The Builds

DIY PC Builder's Update, July 16, 2019: If you haven't been up on news in the PC market over the past few weeks, let us give you a brief overview before you jump into buying anything, because a lot has changed recently! The first week of July brought us the biggest product introductions of 2019 so far, and will likely be remembered as one of the most pivotal moments in the PC industry in years. We've updated many of our buyer's guides to incorporate these new products, but not everything that glitters is gold, or worthy of your hard-earned dollar, so let us break it down for you.

Let's start with CPUs. As impressive as AMD's brand new Ryzen 3000 series of CPUs is, they don't change the landscape for most of our readers. At the ultra-high-end, gamers will still want to stick with Intel. While AMD has caught up to Intel in terms of instructions per clock cycle (IPC), which is amazing, Intel still has a 500MHz or so clockspeed advantage. That means for ultra-high-end gaming system, Intel still reigns supreme, but for content creators, the $330 3700X is an amazing choice.

There are just two issues with going with Ryzen 3000 at this point. First is BIOS compatibility - B450 and X470 motherboards currently do NOT support Ryzen 3000 out of the box, despite socket compatibility. And while X570 boards are already available, they cost about 70% more than B450 boards with similar features (minus the PCIe 4.0 slots, of course). So we have to balance the benefits of the 3000 series with the costs of the platform, meaning Ryzen 3000 is not a budget pick. Secondly, Ryzen 2000 series processors have been so heavily discounted that they are almost irresistible. Consider that the Ryzen 7 2700X, an eight-core processor that boosts to 4.3GHz, is now $250, or the same price as the brand-new Ryzen 5 3600X, a six-core processor that boosts to 4.4GHz. Yes, the 3600X also offers about 10-12% greater performance per clock cycle, but for content creators and multi-taskers, two extra cores is almost always superior. Also consider that the Ryzen 5 2600X is down to $160 and you'll see why shopping last year's model makes so much sense, at least in AMD's world (Intel is notorious for NEVER dropping prices on outdated models).

Now, how about those dueling GPU releases from Nvidia and AMD? Exciting news for sure, and great for gamers. Alas, Nvidia was really unprepared for the showdown, announcing but not releasing its products simply to take some steam out of AMD's announcement. That makes the Super linesup a true paper launch. This is particularly true of the RTX 2080 Super, which was pulled entirely from the launch, while the RTX 2070 Super looks like it won't ship until August. As for the $400 RTX 2060 Super, AMD gained the first-mover advantage, especially considering that it was willing to adjust its launch prices immediately in response to Nvidia showing its hand. That means the new $350 AMD Radeon RX 5700 8GB will be replacing the more expensive GTX RTX 2060 6GB in our guides, and will keep the barely-available $400 RTX 2060 8GB Super out of our guides as well. Instead, in the $400 price range, the AMD Radeon RX 5700 XT 8GB gets the nod.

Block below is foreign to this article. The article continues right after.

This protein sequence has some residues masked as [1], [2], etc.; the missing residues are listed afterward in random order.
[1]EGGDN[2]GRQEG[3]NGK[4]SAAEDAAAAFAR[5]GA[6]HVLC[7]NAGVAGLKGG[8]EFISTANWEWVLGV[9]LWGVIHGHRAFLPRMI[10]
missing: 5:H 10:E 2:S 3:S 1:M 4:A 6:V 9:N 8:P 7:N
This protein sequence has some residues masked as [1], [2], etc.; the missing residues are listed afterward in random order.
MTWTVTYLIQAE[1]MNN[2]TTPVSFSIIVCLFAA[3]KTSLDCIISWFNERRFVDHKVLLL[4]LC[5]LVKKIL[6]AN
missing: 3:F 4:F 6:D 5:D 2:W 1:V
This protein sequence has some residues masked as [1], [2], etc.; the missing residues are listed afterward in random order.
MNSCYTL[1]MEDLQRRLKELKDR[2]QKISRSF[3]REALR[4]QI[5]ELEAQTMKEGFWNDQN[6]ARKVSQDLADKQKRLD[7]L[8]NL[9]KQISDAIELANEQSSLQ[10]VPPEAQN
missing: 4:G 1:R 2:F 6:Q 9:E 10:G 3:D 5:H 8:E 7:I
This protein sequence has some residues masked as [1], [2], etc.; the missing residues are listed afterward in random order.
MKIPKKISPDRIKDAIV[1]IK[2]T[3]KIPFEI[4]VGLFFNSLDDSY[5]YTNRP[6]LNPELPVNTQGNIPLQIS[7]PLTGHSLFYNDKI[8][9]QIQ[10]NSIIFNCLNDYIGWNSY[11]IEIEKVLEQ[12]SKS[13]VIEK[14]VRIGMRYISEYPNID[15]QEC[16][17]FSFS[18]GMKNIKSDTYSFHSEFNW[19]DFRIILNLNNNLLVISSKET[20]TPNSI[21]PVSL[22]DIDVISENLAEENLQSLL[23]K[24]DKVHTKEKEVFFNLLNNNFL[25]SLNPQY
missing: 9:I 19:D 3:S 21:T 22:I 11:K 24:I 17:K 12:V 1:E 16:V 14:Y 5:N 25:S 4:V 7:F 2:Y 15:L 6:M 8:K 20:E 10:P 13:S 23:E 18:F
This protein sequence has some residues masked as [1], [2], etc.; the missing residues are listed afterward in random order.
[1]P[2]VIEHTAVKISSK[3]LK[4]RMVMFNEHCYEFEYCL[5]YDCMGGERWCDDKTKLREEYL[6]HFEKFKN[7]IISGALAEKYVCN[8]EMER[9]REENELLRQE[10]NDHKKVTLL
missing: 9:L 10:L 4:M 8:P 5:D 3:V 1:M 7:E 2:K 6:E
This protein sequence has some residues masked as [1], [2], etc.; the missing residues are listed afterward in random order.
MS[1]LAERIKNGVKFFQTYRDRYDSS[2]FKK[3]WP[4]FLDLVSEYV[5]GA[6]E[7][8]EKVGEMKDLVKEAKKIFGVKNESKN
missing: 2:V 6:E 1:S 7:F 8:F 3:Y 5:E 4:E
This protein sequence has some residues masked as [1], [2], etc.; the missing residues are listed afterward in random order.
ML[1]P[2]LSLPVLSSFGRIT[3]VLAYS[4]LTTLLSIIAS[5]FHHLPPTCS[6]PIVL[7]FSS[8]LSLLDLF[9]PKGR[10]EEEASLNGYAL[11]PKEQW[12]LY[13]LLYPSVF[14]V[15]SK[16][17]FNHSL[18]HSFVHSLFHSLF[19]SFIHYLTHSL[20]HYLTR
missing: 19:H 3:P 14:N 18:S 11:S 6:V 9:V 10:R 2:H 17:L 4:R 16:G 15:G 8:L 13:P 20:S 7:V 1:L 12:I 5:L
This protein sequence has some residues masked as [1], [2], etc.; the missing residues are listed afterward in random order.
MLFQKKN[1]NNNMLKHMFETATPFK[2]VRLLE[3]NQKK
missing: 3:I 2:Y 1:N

Using the TBG PC Build Buyer's Guides

Whether it's your first, tenth, or hundredth time building a PC, these guides will set you up with the most up-to-date components you can buy. We currently feature two-dozen builds (yes, we mean 24 different systems!). Generally speaking, our build guides fall into five price ranges:

  • The Low-Cost Builds ($500-$750): if this is your first build, or you have modest needs, these systems will be ideal for home office, home theater, or gaming.
  • The Mid-Range Builds ($1,000-$1,250): you want a PC that will be faster and quieter than just about any off-the-shelf system, but you still want it to be easy to build.
  • The High-End Builds ($1,500-$2,000): you're looking for serious gaming chops, or a very powerful office PC.
  • The Ultra-High-End Builds ($2,500-$5,000): you're looking for cutting-edge technology and extreme gaming performance.
  • The Supreme Dream Machine (~$10,000): you have a truly unlimited budget, or you just want to know what you could buy if you did!

To find the right PC for you, feel free to browse all of the options below, or alternatively choose specific criteria from our filter browser below, which will display just the builds that meet your needs. You can then click on the "View Specs" button to see a quick view of prices, parts, and dimensions, or click the "View Guide" button to jump straight to the full Buyer's Guide for that build.


Note that 11 of our 24 guides are Small Form Factor models, and while they are all listed below, you can learn more about SFF PCs by jumping over to our monthly guide to the Small Form Factor PC Market.

We'd like to express special thanks to SilverStone Technology Co., which helps sponsor the TBG PC Build Buyer's Guides. Founded in 2003, SilverStone has made major contributions to PC case design, small form factor PC development, and power supply innovation!

Happy hunting, and good luck with whichever build you choose!

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